# Using the derivative definition to prove these problems

I'm trying to help someone with homework and there are quite challenging exercises. I helped her doing most of them but there are one that I want please someone to check and the other I don't have a clue of how to start.

The instructions in these two is:

Use the definition of the derivative to answer the following questions:

1. If $$f(x)$$ is a differentiable function, find the derivative of $$g(x)=xf(x)$$.

2. If a function satisfies the equation $$f(a+b)=f(a)+f(b)+a^2b+ab^2$$ for all $$a$$, $$b$$ $$\in$$ $$\mathbb{R}$$. Suppose $$\lim_{x \to 0} \frac {f(x)}{x} = 1$$. Find $$f(0)$$, $$f'(0)$$ y $$f'(x)$$.

I start the first one using the definition of derivative $$f'(x)=\lim_{h\to 0} \frac{f(x+h)-f(x)}{h}$$ but I got stucked.

The function is $$g(x)$$ so:

$$g'(x)=\lim_{h\to 0} \frac{g(x+h)-g(x)}{h}$$

$$g'(x)=\lim_{h\to 0} \frac{(x+h)f(x+h)-xf(x)}{h}$$

$$g'(x)=\lim_{h\to 0} \frac{xf(x+h)+hf(x+h)-xf(x)}{h}$$

$$g'(x)=\lim_{h\to 0} \frac{xf(x+h)-xf(x)+hf(x+h)}{h}$$

$$g'(x)=\lim_{h\to 0} (\frac{xf(x+h)-xf(x)}{h}+\frac{hf(x+h)}{h})$$

$$g'(x)=\lim_{h\to 0} (\frac{x[f(x+h)-f(x)]}{h}+f(x+h))$$

$$g'(x)=\lim_{h\to 0} (x\cdot\frac{f(x+h)-f(x)}{h}+f(x+h))$$

$$g'(x)=\lim_{h\to 0} (x\cdot\frac{f(x+h)-f(x)}{h})+\lim_{h\to 0}f(x+h)$$

$$g'(x)=\lim_{h\to 0}x \cdot\lim_{h\to 0}\frac{f(x+h)-f(x)}{h}+\lim_{h\to 0}f(x+h)$$

$$g'(x)=\lim_{h\to 0}(x) \cdot f'(x)+\lim_{h\to 0}f(x+h)$$

$$g'(x)= x \cdot f'(x)+f(x+0)$$

$$g'(x)= x \cdot f'(x)+f(x)$$

I don't know if what I did is right. Let me know.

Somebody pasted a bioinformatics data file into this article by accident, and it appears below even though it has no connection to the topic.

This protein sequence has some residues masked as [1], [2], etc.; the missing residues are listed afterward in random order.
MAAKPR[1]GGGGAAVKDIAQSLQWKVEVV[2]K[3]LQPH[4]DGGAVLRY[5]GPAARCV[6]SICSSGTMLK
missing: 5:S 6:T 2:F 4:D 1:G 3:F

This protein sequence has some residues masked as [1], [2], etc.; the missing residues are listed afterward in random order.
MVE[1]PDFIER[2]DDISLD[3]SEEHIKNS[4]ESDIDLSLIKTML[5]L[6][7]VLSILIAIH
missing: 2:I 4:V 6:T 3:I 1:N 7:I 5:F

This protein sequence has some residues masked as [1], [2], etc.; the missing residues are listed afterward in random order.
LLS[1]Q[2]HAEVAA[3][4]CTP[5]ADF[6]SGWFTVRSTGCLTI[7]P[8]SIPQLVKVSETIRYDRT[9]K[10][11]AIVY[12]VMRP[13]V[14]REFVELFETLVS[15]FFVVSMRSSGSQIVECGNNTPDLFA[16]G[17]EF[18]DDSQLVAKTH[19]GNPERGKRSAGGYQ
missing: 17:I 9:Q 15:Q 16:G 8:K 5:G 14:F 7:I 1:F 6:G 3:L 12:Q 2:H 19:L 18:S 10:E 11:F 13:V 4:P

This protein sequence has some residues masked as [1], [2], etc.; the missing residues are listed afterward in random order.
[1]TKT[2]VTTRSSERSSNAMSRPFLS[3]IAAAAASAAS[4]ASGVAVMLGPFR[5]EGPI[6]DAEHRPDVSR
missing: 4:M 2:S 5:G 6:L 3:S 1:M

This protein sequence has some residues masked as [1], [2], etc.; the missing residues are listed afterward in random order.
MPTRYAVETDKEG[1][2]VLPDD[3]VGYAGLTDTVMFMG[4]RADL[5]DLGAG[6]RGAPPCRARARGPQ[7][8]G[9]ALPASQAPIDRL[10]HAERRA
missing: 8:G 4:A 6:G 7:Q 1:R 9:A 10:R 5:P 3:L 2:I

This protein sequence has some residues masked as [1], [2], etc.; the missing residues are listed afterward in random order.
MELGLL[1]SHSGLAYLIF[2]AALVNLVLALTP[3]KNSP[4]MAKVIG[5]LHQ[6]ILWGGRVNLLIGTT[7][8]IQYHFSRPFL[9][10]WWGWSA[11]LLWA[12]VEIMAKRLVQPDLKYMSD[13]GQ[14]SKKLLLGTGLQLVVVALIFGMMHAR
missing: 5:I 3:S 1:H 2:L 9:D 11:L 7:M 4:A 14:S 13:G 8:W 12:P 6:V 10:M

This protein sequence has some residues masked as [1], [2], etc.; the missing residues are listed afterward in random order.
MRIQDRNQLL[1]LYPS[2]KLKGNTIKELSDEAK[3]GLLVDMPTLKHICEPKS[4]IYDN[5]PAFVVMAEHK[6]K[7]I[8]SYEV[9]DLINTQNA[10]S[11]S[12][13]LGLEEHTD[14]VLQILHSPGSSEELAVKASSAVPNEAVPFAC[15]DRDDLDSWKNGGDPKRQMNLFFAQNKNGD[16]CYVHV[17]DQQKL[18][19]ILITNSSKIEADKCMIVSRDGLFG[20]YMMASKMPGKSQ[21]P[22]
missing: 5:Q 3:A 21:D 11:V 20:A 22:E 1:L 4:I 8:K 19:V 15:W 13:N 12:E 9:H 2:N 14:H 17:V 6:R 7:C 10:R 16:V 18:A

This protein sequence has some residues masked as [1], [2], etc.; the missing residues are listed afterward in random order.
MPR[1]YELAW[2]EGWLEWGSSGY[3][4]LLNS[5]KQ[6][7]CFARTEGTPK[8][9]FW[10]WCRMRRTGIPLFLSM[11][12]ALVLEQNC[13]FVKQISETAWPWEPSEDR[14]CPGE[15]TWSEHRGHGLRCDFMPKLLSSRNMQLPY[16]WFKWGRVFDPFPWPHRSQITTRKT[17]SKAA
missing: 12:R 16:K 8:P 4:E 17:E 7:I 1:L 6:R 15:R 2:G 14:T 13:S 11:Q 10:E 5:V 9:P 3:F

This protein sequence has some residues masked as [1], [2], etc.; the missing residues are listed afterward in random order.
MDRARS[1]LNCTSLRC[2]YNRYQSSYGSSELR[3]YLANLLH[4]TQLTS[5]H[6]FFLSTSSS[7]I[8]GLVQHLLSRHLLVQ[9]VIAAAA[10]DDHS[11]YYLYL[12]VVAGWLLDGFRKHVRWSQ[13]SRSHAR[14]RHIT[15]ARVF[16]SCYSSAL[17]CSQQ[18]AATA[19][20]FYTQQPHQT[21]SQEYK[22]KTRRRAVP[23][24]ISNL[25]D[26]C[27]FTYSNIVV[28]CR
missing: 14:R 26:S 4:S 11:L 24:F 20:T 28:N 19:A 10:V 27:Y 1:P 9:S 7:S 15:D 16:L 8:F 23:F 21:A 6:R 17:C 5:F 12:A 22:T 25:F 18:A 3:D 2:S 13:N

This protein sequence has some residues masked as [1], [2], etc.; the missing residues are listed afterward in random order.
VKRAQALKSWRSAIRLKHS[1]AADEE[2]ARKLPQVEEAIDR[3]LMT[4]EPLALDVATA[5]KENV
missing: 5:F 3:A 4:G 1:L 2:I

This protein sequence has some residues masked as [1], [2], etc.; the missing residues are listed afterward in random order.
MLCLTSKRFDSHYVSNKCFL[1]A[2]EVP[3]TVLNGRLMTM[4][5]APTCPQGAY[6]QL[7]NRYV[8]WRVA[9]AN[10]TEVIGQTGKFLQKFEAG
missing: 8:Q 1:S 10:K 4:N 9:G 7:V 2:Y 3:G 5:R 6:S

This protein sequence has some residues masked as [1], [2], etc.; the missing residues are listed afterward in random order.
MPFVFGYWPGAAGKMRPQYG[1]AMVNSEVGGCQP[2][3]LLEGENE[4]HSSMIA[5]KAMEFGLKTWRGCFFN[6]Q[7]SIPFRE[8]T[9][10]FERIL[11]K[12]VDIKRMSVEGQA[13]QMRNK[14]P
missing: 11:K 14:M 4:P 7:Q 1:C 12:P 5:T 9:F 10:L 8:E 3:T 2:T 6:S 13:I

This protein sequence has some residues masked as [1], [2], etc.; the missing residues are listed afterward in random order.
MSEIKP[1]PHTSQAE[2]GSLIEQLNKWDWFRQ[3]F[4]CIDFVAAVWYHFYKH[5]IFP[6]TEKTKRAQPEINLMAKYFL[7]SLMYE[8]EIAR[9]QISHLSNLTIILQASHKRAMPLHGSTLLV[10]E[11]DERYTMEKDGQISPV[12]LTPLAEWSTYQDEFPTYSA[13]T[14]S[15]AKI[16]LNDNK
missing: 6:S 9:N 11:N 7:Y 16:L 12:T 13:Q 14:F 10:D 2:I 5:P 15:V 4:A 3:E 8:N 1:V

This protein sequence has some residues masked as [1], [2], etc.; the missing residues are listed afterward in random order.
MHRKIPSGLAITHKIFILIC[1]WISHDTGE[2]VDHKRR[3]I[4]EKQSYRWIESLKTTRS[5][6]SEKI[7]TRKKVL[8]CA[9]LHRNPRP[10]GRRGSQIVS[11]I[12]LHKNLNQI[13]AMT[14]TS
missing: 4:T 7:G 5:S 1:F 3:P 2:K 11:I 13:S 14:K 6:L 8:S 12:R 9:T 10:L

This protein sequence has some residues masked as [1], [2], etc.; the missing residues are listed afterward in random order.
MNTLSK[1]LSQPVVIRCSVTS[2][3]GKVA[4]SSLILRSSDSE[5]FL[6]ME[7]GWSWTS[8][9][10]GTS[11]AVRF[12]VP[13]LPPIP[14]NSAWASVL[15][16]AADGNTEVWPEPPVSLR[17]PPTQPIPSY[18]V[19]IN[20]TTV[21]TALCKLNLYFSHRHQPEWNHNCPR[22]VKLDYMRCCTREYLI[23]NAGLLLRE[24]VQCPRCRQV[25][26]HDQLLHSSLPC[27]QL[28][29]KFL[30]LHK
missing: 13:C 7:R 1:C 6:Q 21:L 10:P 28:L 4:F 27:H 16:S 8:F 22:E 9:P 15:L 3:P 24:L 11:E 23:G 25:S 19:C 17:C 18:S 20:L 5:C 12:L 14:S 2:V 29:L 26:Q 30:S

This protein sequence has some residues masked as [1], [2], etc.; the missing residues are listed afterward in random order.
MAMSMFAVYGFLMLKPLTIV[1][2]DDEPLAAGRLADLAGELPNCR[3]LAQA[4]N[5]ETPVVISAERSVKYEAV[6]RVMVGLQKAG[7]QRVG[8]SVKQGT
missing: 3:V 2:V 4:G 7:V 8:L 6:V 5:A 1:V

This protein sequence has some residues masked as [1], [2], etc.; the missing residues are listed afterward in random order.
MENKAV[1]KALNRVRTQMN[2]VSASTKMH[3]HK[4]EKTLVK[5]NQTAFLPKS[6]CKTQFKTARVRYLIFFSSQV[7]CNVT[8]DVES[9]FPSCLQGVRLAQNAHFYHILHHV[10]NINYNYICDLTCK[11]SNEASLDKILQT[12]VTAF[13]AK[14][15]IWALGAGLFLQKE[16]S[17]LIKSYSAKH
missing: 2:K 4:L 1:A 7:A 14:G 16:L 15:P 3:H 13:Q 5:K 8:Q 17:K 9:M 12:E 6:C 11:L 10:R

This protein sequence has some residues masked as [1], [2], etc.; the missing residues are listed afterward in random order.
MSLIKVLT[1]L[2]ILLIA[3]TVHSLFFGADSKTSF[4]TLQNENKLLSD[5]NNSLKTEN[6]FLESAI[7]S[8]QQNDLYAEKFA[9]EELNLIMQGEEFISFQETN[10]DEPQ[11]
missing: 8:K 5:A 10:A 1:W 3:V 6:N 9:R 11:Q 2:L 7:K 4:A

For the second one I don't even know how to start.

Any help will be very appreciated.

• For the first one, continue with what you started. You can split your fraction up as $x\times \frac {f(x+h)-f(x)}h+f(x+h)$ so just take the limit, for the second, expand $f(x+h)$ according to the given rule.
– lulu
Sep 14 '19 at 20:26
• Using MSE to impress a girl ♡ Sep 14 '19 at 20:48
• @Milan LOL. I'm a lady, and she's family. I'm not trying to impress anyone. I'm just trying to help. Sep 14 '19 at 21:29
• @lulu I edited the posting. Coud you please verify if I understood you well? Is that what you mean? I got what I would get if I used the product rule of derivative. So I'm thinking that I got it. But I want your confirmation please. Any clue on how to start with the second? Sep 14 '19 at 21:48
• Yes, part $1$ looks good. I already gave you a hint for part $2$...just expand $f(x+h)$ according to the given rule.
– lulu
Sep 14 '19 at 22:35

For the second part, let's rearrange the identity to $$f(a+b)-f(a)=f(b)+a^2b+ab^2$$ to make it more obvious what's going on. For part a: $$f(a+0)-f(a)=f(0)+a^2\cdot0+a\cdot0^2\\f(a)-f(a)=f(0)\\0=f(0)$$ For part b: $$f'(0)=\lim_{h\to0}\frac{f(0+h)-f(0)}h=\lim_{h\to0}\frac{f(h)-0^2\cdot h-0\cdot h^2}h\\=\lim_{h\to0}\frac{f(h)}h=1$$ And for part c: $$f'(x)=\lim_{h\to0}\frac{f(x+h)-f(x)}h=\lim_{h\to0}\frac{f(h)-x^2h-xh^2}h \\=\lim_{h\to0}\frac{f(h)}h+\lim_{h\to0}\frac{x^2h}h+\lim_{h\to0}\frac{xh^2}h\\ =\lim_{h\to0}\frac{f(h)}h+\lim_{h\to0}x^2+\lim_{h\to0}xh=1+x^2$$